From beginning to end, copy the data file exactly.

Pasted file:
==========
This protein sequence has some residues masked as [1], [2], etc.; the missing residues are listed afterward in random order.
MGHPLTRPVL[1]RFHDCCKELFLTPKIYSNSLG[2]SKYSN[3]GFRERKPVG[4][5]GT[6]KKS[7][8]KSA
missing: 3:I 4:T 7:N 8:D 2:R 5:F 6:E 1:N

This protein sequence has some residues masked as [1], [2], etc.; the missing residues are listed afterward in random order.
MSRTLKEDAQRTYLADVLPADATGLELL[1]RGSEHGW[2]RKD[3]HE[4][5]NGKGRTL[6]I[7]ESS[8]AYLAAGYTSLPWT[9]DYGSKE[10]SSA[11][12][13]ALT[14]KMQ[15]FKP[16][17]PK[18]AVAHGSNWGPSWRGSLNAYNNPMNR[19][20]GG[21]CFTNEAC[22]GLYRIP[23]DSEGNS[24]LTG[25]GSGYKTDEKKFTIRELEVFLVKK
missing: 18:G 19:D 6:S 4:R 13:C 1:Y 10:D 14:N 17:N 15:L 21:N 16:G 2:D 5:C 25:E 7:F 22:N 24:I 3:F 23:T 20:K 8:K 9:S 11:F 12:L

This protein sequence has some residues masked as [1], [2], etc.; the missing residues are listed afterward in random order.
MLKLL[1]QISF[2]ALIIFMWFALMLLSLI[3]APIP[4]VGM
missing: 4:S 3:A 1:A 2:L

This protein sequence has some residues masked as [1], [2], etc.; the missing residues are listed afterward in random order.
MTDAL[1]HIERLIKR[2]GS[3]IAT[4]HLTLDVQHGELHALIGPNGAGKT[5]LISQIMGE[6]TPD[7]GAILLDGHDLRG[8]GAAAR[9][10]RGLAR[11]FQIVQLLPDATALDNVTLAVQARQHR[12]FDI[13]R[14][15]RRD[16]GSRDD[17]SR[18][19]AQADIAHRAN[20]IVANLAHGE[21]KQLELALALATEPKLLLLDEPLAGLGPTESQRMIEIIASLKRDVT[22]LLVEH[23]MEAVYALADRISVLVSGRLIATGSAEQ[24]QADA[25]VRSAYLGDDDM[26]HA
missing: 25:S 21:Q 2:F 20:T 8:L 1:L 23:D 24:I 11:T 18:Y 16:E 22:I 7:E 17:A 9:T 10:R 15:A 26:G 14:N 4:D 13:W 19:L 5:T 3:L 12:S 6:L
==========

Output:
This protein sequence has some residues masked as [1], [2], etc.; the missing residues are listed afterward in random order.
MGHPLTRPVL[1]RFHDCCKELFLTPKIYSNSLG[2]SKYSN[3]GFRERKPVG[4][5]GT[6]KKS[7][8]KSA
missing: 3:I 4:T 7:N 8:D 2:R 5:F 6:E 1:N

This protein sequence has some residues masked as [1], [2], etc.; the missing residues are listed afterward in random order.
MSRTLKEDAQRTYLADVLPADATGLELL[1]RGSEHGW[2]RKD[3]HE[4][5]NGKGRTL[6]I[7]ESS[8]AYLAAGYTSLPWT[9]DYGSKE[10]SSA[11][12][13]ALT[14]KMQ[15]FKP[16][17]PK[18]AVAHGSNWGPSWRGSLNAYNNPMNR[19][20]GG[21]CFTNEAC[22]GLYRIP[23]DSEGNS[24]LTG[25]GSGYKTDEKKFTIRELEVFLVKK
missing: 18:G 19:D 6:S 4:R 13:C 1:Y 10:D 14:N 17:N 15:L 21:N 16:G 2:D 5:C 25:E 7:F 22:N 24:I 3:F 23:T 20:K 8:K 9:S 11:F 12:L

This protein sequence has some residues masked as [1], [2], etc.; the missing residues are listed afterward in random order.
MLKLL[1]QISF[2]ALIIFMWFALMLLSLI[3]APIP[4]VGM
missing: 4:S 3:A 1:A 2:L

This protein sequence has some residues masked as [1], [2], etc.; the missing residues are listed afterward in random order.
MTDAL[1]HIERLIKR[2]GS[3]IAT[4]HLTLDVQHGELHALIGPNGAGKT[5]LISQIMGE[6]TPD[7]GAILLDGHDLRG[8]GAAAR[9][10]RGLAR[11]FQIVQLLPDATALDNVTLAVQARQHR[12]FDI[13]R[14][15]RRD[16]GSRDD[17]SR[18][19]AQADIAHRAN[20]IVANLAHGE[21]KQLELALALATEPKLLLLDEPLAGLGPTESQRMIEIIASLKRDVT[22]LLVEH[23]MEAVYALADRISVLVSGRLIATGSAEQ[24]QADA[25]VRSAYLGDDDM[26]HA
missing: 25:S 21:Q 2:F 20:T 8:L 1:L 23:D 24:I 11:T 18:Y 16:E 22:I 7:E 17:A 9:T 10:R 15:A 26:G 14:N 4:D 13:W 19:L 5:T 3:L 12:S 6:L